The clergy, which contained a large proportion of poor cures, who had been returned by the people, were disposed to entertain the question, and offered to appoint commissioners to discuss and settle it with the tiers. The clergy in this displayed great magnanimity, for, as a class, they had been the most severely handled by the philosophers, and their very existence as a political body denied. On the contrary, the nobles received the invitation with scorn and fury. This order, which denounced all exhibition of passion in others, displayed the utmost licence of rage in themselves. Cazales and D'Espremenil, who had been recently ennobled, like all proselytes and parvenus, were most violent. They were men not without talent, but vain, heady, and impetuous, and they made the most insolent and mischievous motions. The tiers remained quiet, steadfast, and in an expectant attitude. They knew that they had at least fifty of the nobles and a hundred of the clergy already with them in their views. In this position of things, the parties divided themselves, but in what unequal proportions! The two orders betook themselves to the king, the head of the privileged; the tiers relied on the people. On the one part, there was an active running to the palace, whose doors stood open to all such access; and on the other, there was as constant and active a passing to and fro betwixt Versailles and Paris. The assembly of electors in Paris was in great agitation, and sent almost hourly expresses to learn all that passed in the hall or at the palace. The court, on the other hand, continually surrounded itself more and more with soldiers. The tiers relied as its guard on the press, which was heard all over the kingdom; and the court, therefore, attempted to fetter the press. Mirabeau published " A Journal of the States-General," in which he gave a regular report of the proceedings of that body. The court ordered its suppression; and by a second order, forbade any publication of a journal without its permission. This was a most ill-advised proceeding, to revive the thraldom of the press in the very face of the states-general, since the publication of its transactions was absolutely necessary as a means of communication betwixt it and its constituents. Mirabeau immediately altered the title of his journal to " Letters to my Constituents," and no one dared to say that a deputy should not correspond with his constituents.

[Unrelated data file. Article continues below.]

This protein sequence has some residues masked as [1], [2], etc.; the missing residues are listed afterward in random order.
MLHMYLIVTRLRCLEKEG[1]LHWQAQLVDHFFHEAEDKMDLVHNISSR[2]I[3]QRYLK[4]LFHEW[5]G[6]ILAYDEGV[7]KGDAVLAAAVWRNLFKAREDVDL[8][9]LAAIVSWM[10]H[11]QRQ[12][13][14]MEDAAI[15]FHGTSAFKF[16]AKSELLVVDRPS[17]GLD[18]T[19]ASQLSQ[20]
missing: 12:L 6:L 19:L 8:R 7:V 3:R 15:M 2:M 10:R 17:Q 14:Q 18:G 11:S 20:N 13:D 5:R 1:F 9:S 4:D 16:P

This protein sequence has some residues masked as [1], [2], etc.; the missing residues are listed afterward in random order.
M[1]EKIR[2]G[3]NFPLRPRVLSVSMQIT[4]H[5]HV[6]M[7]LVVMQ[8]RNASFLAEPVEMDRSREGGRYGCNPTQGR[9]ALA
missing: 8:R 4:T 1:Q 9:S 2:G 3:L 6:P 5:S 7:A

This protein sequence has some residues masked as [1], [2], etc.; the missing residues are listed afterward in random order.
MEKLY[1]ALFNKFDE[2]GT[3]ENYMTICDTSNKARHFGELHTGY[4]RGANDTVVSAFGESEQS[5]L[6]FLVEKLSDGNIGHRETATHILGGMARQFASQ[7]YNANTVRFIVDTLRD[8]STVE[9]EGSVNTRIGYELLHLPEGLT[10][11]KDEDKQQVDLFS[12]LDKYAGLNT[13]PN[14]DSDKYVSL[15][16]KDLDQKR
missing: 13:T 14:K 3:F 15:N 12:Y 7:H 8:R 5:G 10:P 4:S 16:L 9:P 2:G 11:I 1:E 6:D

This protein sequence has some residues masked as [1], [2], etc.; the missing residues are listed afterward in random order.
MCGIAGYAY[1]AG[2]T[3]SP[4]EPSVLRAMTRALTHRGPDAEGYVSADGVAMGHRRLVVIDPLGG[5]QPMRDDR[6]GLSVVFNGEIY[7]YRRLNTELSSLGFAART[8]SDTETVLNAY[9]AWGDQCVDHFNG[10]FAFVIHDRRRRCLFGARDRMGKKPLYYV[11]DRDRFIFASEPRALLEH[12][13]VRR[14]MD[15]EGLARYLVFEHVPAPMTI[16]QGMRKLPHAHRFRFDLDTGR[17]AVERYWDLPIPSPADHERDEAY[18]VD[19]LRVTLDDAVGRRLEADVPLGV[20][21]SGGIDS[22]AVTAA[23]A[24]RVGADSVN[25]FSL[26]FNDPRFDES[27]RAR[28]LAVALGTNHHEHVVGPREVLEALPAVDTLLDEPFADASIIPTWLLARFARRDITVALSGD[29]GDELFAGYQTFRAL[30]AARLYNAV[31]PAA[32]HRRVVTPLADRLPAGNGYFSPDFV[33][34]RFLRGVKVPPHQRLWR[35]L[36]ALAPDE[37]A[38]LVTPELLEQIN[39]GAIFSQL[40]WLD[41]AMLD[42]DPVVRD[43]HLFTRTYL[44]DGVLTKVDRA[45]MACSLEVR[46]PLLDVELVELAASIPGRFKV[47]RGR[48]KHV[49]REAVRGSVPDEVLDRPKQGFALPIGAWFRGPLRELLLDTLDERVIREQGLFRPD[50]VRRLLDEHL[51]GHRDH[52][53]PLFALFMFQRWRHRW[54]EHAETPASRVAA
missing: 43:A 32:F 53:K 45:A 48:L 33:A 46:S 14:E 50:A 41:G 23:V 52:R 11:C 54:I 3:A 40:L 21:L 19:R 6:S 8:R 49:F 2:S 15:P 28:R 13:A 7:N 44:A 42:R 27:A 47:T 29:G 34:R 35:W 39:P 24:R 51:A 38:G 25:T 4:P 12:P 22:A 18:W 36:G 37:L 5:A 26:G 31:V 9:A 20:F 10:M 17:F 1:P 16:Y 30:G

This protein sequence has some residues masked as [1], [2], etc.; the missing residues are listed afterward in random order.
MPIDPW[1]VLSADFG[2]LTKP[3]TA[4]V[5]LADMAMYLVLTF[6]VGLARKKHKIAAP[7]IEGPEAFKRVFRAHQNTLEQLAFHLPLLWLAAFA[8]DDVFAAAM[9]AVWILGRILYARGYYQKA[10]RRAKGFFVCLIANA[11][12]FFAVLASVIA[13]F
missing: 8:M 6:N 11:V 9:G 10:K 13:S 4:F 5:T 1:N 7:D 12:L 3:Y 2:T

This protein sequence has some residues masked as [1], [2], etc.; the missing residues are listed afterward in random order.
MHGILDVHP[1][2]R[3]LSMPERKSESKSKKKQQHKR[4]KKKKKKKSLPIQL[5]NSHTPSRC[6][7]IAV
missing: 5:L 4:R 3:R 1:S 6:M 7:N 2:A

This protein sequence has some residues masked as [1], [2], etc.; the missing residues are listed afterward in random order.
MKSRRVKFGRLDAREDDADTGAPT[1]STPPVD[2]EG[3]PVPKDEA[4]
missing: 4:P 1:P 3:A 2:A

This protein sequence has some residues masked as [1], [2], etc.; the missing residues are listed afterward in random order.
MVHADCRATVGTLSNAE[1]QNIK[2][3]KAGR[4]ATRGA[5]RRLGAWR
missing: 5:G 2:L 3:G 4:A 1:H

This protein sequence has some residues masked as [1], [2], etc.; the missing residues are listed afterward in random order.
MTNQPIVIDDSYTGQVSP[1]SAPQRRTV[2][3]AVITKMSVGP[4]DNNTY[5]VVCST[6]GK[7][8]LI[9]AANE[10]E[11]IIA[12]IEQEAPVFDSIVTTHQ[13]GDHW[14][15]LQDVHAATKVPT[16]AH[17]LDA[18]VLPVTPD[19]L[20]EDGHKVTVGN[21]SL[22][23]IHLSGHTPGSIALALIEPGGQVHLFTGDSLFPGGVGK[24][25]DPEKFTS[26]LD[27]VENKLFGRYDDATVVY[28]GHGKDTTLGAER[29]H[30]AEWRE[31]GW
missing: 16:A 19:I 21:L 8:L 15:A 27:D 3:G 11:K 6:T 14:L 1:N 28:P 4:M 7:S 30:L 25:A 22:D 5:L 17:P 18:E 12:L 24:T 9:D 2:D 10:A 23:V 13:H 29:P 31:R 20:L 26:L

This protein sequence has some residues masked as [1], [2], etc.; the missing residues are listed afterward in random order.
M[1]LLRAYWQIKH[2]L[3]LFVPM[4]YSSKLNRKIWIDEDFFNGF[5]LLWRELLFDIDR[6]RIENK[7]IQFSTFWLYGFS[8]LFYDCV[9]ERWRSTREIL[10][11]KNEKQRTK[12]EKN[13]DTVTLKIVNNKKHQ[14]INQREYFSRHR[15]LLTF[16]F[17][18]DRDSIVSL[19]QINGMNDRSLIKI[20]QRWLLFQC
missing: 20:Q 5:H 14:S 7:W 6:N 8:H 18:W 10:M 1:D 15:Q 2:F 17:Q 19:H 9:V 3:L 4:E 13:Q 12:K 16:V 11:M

Six days had passed. On the 12th of May, Rabaud de St. Etienne, the protestant deputy of Nismes, son of the venerable martyr of the Cevennes, proposed a conference with the other orders, to endeavour to establish union. Chapelier, of Brittany, proposed, as an amendment, that there should not be an invitation to confer, as that might argue a right of separate sitting, but a notification that the tiers were astonished that the other orders did not attend to verify, and that the states being once assembled, there could be no separate deputies of orders or provinces, but simply the representatives of the nation. The clergy thereupon addressed a letter to the tiers, but they refused to open it, or any other communications from either of the orders; they declared themselves a meeting of citizens assembled by legitimate authority to wait for other citizens. At length the nobles as well as the clergy consented to a conference. At the conference, the two privileged orders declared that they renounced their privileges. The tiers accepted the renunciation, but refused to proceed to business till the returns were verified in common, asserting that it was necessary that all should witness the verification of all. The nobles refused, and again retired, each party more embittered than before.